Egypt's new cabinet unveils   2011-07-18 05:24:45 FeedbackPrintRSS

by Li Laifang, Marwa Yehia

CAIRO, July 17 (Xinhua) -- Egypt's reshuffled government is unveiling on Sunday as some 15 ministers were appointed by Prime Minister Essam Sharaf in efforts to calm down protestors.

Sharaf has submitted the new list of ministers to the ruling Supreme Council of the Armed Forces for approval. They will be sworn in before the council's head Hussein Tantawi on Monday.

Mohamed Kamel Amr was appointed late Sunday as the new foreign minister to replace Mohammed el-Orabi who spent less then one month in his post. Amr worked previously as an Egyptian ambassador to Saudi Arabia and then in the World Bank.

Hazem el-Beblawi, a 75-year-old renowned economist, was named finance minister and deputy prime minister for economic affairs. Beblawi has been an advisor to the Arab Monetary Fund based in Abu Dhabi since 2001.

Ali el-Selmi, a senior member of the Wafd Party, was on Saturday appointed deputy prime minister for democratic transition.

The new ministers of transport, antiquities, civil aviation, communications and IT, higher education, trade and industry, local development, agriculture and military production were also appointed.

The sweeping reshuffle is part of the latest actions aiming to meet the demands of protestors. Foreign Minister Mohamed el-Orabi, Trade and Industry Minister Samir el-Sayyad, Deputy Prime Minister Yehia el-Gamal and some other ministers had submitted their resignations ahead of the restructuring.

But the ministers of interior, justice, culture and information have so far not been included in the reshuffle.


The reshuffle has drawn mixed responses from Egyptian internet users. On the Facebook page of Sharaf, there seemed to be more remarks against the arrangements than those for.

"We want the revolution youth to take part in the new government either as deputies or ministers, we want clean people, we want a government that can respond more than the speed of the voices of the streets," said Amany Fattah.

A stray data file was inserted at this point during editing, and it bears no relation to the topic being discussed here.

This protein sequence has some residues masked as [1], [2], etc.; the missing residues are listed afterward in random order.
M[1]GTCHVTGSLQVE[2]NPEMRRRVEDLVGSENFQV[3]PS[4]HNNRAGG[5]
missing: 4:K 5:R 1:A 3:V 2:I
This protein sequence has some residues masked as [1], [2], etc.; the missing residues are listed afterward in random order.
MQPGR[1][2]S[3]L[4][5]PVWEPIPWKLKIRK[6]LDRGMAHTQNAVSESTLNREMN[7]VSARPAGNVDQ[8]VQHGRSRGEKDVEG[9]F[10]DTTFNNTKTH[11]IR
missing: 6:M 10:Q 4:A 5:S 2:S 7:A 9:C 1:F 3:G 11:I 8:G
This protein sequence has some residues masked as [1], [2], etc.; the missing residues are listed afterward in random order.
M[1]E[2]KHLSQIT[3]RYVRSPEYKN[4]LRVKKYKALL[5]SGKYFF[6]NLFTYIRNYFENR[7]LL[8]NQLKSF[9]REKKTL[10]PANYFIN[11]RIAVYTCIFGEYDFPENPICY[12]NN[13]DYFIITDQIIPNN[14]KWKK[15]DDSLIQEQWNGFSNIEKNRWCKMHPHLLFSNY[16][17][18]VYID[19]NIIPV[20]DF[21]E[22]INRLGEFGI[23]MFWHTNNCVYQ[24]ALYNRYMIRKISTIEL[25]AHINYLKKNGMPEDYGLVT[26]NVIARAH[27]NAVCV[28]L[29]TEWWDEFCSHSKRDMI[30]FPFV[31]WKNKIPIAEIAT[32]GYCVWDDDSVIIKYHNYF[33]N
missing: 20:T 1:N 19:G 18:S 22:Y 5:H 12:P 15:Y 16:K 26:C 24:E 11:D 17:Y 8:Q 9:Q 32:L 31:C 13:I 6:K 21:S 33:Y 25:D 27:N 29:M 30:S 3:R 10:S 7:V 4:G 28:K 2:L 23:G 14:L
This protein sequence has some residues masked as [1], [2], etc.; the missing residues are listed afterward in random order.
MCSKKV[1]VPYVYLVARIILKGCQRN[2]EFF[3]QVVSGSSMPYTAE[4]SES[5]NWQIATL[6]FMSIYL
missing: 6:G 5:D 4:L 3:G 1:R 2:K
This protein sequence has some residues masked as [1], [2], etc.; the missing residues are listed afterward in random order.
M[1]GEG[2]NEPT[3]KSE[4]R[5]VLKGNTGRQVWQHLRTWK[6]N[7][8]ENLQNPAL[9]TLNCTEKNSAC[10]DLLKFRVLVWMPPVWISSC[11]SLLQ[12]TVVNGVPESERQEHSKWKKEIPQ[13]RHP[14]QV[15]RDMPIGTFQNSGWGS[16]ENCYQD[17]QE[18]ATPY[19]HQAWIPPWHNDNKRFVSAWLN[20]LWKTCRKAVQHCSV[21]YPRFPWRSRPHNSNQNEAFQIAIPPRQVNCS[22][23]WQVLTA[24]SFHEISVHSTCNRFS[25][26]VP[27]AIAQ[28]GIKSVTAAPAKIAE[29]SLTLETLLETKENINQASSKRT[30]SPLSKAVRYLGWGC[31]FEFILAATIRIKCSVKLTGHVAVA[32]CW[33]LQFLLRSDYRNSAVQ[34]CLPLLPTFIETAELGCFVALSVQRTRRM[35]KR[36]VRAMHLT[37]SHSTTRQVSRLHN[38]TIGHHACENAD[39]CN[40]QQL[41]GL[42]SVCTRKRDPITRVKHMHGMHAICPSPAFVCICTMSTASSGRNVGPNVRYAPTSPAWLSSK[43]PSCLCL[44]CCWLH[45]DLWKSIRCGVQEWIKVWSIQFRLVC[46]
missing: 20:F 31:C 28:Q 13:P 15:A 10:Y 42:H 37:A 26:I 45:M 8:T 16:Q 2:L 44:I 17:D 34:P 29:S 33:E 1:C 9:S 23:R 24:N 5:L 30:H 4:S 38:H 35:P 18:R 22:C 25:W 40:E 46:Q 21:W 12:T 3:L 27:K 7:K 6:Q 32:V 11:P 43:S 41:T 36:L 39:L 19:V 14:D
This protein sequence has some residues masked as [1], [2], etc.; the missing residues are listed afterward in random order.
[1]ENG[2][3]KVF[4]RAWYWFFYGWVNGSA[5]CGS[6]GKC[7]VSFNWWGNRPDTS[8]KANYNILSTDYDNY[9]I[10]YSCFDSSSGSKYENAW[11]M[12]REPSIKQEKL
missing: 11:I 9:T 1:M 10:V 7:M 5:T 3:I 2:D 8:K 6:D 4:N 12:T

"Egyptians desperately need a true reform," said another netizen Abd Elnaby Farag.

Many Facebook users urged the ministers of interior and justice to leave.

"How can we understand that people who stayed 20 years in the corruption farm to be appointed as our new ministers," said a comment left by Abd el-Naby Ahmed.

But some citizens showed support for the moves.

"For the prime minster, you cannot please all Egyptians, God be with you for the sake of our country," said Emad Moustafa.

Muhammed Anbr said it was a very good step to change the minister of state for local development, as this ministry is threatening the main principles of the revolution such as freedom, integrity and social justice".


Since July 8, protests have continued in Cairo's Tahrir Square and squares of Alexandria and Suez. Their basic demands included the faster and public trials of Mubarak and his aides, purging of the police officers accused of killing protestors and former regime officials from the current institutions, compensation for the dead in the mass protests which toppled Hosni Mubarak on Feb. 11. The Interior Ministry announced on July 13 the dismissal of 669 police officers because of their role in cracking down the protests. Dozen of them face trials.

The ruling supreme military council decided to delay the parliamentary vote from September to October or November. On Saturday, the military said trial of civilians in military courts will be restricted to cases of rape, attack on police and armed assaults. To end the trials of civilians in military courts is one of the basic demands of activists.

There have been differences regarding the demands of youth groups and whether to continue the protests. Some youth activists in Tahrir Square insisted continuing the sit-in until all their demands are met.

Some protestors said they wanted Sharaf, the top prosecutor and justice minister to leave. Others said they should give Sharaf another chance.

Youth protestors also demanded the cancellation of the information ministry, which was recently reinstated for a temporary period.

Analysts doubt the reshuffle will appease the protestors and bring an end to the sit-ins since July 8.

The current cabinet was sworn in early March after the fall of Mubarak. Sharaf had been supported by youth groups who believed he would achieve their aspirations.

Protests have become common in Egypt since February, leaving the outside an impression of instability for the most populous Arab country. The country's tourism and investment have been hurt because of the concerns of insecurity. The economic growth faces a sharp fall.

Editor: Mu Xuequan
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